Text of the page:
- not discriminate against people because of their race, ethnicity, nationality, gender, age, sexual orientation, religion, ability, mental illness or political beliefs
- not use sexual imagery in a way that's exploitative or degrading to any individual or group of people
- treat sex and bodies with sensitivity to the audience (for example, when children are likely to be watching).
Where to draw the line?
To help uphold our community values and standards here are some examples what would be considered ‘over the line’ for hoarding signage advertising:
- Is a person shown as a sexualised commodity or product?
- Does the image show a sexualised person being harmed, coerced or unable to give consent?
- Is a sexualised person shown as just body parts, where the body is used as an object?
- Does it show one gender as inferior to another? Or depict outdated gender stereotypes?
- Does it ridicule people with a disability or from a non-English speaking background?
- Does it stereotype people of different abilities, cultural backgrounds and ages in a negative way?
- Does it portray Aboriginal or Torres Strait Islander people in a negative way?
Canberran's value a society where we are all treated in a respectful, empowering and dignified way. While voluntary, these guidelines will facilitate hoarding advertising signage that reflects current community standards and values to help create a more cohesive community.
How to make a complaint about hoarding advertising signage
What can you do if a hoarding upsets you?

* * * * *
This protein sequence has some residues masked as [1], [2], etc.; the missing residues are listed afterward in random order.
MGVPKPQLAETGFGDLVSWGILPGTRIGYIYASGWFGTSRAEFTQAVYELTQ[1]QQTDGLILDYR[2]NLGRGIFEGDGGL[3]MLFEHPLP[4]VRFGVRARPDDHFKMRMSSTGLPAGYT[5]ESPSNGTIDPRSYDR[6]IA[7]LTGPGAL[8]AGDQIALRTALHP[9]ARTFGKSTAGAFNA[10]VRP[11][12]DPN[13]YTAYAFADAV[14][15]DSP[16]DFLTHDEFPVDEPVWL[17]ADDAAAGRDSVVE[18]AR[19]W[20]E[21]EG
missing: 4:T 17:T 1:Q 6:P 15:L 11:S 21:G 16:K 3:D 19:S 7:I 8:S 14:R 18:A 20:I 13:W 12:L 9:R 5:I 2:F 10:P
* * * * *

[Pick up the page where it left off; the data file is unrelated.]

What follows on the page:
If you see an advertisement hoarding you consider inappropriate, consider the following options:
- Contact the company that is advertising to let them know how you feel.
- Contact Ad Standards, who manage the complaint resolution process of the advertising self-regulation system, including the Australian Association of National Advertisers and the Outdoor Media Association. The bureau aims to give a voice to consumer values and guide industry in maintaining decent and honest advertising aligning with prevailing community standards.
- Contact the ACT Human Rights Commission, the ACT Government body that helps people resolve complaints about discrimination, sexual harassment, victimisation and racial or religious vilification. Anyone can approach the commission if they think an advertisement is in breach of discrimination laws. There's no requirement to contact the advertisers or the Advertising Standards Bureau first.
How are advertising standards determined and enforced in Australia?
The Australian Association of National Advertisers (AANA) Code of Ethics promotes advertisements and other forms of marketing communications to be legal, decent, honest and truthful and that they have been prepared with a sense of obligation to the consumer and society and a sense of fairness and responsibility to competitors.
The Outdoor Media Association (OMA) is the peak industry body for the Out of Home (OOH) industry. OOH is the acronym for advertising that you see outside of the home, across various locations which also includes indoor screens in office buildings, coffee shops, transit stations, etc. The OMA works with Ad Standards to ensure OOH advertising meets prevailing community standards and attitudes. The OMA also works with the AANA, The Communications Council and the ABAC Responsible Alcohol Marketing Scheme to ensure that members only display advertising that meets community standards and the self-regulatory codes.